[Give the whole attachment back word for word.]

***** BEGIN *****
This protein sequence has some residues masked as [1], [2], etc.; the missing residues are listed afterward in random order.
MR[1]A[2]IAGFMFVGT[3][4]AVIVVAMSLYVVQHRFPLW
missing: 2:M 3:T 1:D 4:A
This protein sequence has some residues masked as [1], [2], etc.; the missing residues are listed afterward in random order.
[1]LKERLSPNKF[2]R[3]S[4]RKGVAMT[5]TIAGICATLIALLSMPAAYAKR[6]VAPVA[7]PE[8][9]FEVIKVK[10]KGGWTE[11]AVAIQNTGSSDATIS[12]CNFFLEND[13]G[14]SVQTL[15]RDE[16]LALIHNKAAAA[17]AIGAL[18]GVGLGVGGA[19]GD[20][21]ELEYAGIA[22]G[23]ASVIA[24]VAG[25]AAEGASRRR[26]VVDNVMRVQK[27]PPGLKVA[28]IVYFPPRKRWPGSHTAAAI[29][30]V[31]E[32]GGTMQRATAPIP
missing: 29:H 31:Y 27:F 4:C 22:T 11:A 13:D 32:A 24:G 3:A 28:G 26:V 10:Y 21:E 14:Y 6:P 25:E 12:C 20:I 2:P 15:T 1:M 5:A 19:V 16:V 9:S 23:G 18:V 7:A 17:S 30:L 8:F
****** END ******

This protein sequence has some residues masked as [1], [2], etc.; the missing residues are listed afterward in random order.
MR[1]A[2]IAGFMFVGT[3][4]AVIVVAMSLYVVQHRFPLW
missing: 2:M 3:T 1:D 4:A
This protein sequence has some residues masked as [1], [2], etc.; the missing residues are listed afterward in random order.
[1]LKERLSPNKF[2]R[3]S[4]RKGVAMT[5]TIAGICATLIALLSMPAAYAKR[6]VAPVA[7]PE[8][9]FEVIKVK[10]KGGWTE[11]AVAIQNTGSSDATIS[12]CNFFLEND[13]G[14]SVQTL[15]RDE[16]LALIHNKAAAA[17]AIGAL[18]GVGLGVGGA[19]GD[20][21]ELEYAGIA[22]G[23]ASVIA[24]VAG[25]AAEGASRRR[26]VVDNVMRVQK[27]PPGLKVA[28]IVYFPPRKRWPGSHTAAAI[29][30]V[31]E[32]GGTMQRATAPIP
missing: 29:H 31:Y 27:F 4:C 22:T 11:A 13:D 32:A 24:G 3:A 28:G 26:V 10:Y 21:E 14:Y 6:P 25:E 12:C 20:I 2:P 15:T 1:M 5:A 19:V 16:V 9:S 23:G 18:V 7:A 17:S 30:L 8:F